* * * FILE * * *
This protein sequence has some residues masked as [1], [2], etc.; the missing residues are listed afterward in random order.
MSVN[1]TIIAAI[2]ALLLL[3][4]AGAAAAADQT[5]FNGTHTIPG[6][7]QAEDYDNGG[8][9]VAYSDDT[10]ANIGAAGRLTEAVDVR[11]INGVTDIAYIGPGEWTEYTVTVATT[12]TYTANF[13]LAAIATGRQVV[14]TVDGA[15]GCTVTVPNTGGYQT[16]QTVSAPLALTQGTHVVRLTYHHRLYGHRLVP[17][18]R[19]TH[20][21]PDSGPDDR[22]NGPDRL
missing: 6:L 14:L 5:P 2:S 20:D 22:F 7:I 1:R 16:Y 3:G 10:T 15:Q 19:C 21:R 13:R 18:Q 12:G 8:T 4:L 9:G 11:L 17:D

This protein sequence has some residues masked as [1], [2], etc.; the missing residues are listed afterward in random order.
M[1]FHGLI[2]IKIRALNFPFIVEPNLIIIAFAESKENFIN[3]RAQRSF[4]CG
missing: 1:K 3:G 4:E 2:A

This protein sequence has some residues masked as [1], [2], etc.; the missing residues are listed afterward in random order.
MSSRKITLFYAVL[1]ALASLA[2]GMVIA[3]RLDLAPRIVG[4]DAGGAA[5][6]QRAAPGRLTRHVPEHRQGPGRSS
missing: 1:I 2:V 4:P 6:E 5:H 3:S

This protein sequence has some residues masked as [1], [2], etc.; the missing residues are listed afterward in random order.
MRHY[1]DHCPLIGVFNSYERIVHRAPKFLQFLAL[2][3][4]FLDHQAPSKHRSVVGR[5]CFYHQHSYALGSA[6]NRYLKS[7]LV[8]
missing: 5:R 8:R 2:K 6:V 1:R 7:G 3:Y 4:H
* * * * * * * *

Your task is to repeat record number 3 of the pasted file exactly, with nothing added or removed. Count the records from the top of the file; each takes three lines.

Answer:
This protein sequence has some residues masked as [1], [2], etc.; the missing residues are listed afterward in random order.
MSSRKITLFYAVL[1]ALASLA[2]GMVIA[3]RLDLAPRIVG[4]DAGGAA[5][6]QRAAPGRLTRHVPEHRQGPGRSS
missing: 1:I 2:V 4:P 6:E 5:H 3:S